The Great Supreme Court Health Care Case Is a Go

It's officially official! The Supreme Court has agreed to take on the case of the Patient Protection and Affordable Care Act, a.k.a. Obamacare — it's not a naughty word unless you let it be! — near the end of its current session, as per the White House's request.

Here's a summary of the Court's announcement today, from the darlings at SCOTUSblog:

The Court will hold two hours of argument on the constitutionality of the requirement that virtually every American obtain health insurance by 2014, 90 minutes on whether some or all of the overall law must fail if the mandate is struck down, one hour on whether the Anti-Injunction Act bars some or all of the challenges to the insurance mandate, and one hour on the constitutionality of the expansion of the Medicaid program for the poor and disabled. The Court chose those issues from appeals by the federal government, by 26 states, and by a business trade group. It opted not to review the challenges to new health care coverage requirements for public and private employers. It left untouched petitions by a conservative advocacy group, the Thomas More Law Center, and three of its members, and by Liberty University and two of its employees.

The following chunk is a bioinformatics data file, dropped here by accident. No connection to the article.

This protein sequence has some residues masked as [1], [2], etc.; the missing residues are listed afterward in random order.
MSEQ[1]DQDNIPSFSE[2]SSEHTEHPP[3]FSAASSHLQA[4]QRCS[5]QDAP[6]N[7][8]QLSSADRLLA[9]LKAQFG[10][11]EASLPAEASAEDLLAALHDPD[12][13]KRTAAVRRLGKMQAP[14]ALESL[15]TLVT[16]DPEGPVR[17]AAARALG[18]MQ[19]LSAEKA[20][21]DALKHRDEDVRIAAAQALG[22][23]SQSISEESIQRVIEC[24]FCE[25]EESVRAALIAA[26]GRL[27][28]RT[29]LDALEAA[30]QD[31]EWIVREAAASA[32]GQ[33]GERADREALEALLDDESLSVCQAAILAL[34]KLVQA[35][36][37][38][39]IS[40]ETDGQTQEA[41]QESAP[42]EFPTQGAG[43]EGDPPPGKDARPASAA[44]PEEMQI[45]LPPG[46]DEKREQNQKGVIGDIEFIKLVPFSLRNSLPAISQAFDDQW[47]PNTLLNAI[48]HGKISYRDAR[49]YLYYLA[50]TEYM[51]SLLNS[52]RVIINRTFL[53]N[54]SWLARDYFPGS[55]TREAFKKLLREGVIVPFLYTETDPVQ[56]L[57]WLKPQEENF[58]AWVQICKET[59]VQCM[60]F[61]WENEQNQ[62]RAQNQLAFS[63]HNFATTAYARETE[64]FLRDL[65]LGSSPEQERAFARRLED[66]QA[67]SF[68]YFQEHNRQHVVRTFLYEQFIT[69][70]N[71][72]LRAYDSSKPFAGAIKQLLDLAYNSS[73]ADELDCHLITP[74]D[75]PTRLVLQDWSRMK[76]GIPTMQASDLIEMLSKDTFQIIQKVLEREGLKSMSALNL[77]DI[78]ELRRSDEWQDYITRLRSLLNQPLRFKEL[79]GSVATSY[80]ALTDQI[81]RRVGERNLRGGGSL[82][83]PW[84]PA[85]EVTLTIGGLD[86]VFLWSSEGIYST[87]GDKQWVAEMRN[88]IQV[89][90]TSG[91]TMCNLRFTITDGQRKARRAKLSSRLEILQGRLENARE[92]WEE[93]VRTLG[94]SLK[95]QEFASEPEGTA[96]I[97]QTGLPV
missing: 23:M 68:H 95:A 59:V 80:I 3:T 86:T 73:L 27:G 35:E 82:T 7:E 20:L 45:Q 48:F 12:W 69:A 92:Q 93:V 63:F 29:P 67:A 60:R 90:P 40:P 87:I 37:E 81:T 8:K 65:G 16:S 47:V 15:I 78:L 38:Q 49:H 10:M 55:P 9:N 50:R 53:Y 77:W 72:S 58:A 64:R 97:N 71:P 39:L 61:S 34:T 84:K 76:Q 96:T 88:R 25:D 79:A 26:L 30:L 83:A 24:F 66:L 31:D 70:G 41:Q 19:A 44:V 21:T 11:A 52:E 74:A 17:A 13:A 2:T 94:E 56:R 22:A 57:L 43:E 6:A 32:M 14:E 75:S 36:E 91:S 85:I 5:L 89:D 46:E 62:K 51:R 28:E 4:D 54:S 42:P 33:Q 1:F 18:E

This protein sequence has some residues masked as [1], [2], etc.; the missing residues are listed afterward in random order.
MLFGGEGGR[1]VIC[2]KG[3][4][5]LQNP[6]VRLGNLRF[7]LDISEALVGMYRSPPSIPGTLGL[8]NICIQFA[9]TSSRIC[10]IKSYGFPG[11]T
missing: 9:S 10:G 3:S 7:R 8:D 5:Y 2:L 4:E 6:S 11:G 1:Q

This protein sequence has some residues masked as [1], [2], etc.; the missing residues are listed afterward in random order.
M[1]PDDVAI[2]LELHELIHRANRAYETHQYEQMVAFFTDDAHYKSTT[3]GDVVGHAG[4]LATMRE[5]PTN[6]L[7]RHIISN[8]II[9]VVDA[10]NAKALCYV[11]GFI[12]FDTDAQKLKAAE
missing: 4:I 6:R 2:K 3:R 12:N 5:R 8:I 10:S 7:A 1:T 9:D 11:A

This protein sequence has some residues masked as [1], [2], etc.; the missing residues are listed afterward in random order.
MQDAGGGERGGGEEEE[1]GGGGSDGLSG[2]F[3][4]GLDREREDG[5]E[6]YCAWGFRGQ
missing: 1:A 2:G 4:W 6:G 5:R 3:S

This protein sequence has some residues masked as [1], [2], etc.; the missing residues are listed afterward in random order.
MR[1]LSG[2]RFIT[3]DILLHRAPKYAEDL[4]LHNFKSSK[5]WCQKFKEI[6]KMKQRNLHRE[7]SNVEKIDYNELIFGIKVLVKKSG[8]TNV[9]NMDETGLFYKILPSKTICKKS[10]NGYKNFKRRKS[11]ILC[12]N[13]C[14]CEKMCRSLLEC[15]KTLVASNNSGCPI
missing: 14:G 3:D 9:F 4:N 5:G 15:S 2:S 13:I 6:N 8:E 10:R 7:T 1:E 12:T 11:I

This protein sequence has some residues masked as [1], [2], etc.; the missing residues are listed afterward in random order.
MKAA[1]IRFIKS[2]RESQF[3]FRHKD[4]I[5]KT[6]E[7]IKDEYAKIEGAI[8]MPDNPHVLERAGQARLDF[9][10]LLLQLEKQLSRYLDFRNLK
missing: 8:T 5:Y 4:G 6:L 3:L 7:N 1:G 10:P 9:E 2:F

The total of 5.5 hours allotted for oral arguments will be a modern record.

SCOTUS watchers, for whom this whole thing is pure, perfect pornography, will continue spending the next few months poring through thousands of pages of legal opinions to predict the final decision. "Look at what Scalia scribbled in the margins of this Commerce Clause-related decision in 1997! This changes everything!!!" and so on. But maybe it's as simple as this: There are five Republicans on the bench so they will rule against the whole thing.

What they should really do is speed it up to have it ready by the Super Bowl, so presumed swing vote Anthony Kennedy can come onto the field at halftime and announce his decision, while Mick Jagger grinds up against his butt or whatever.

[Image via AP]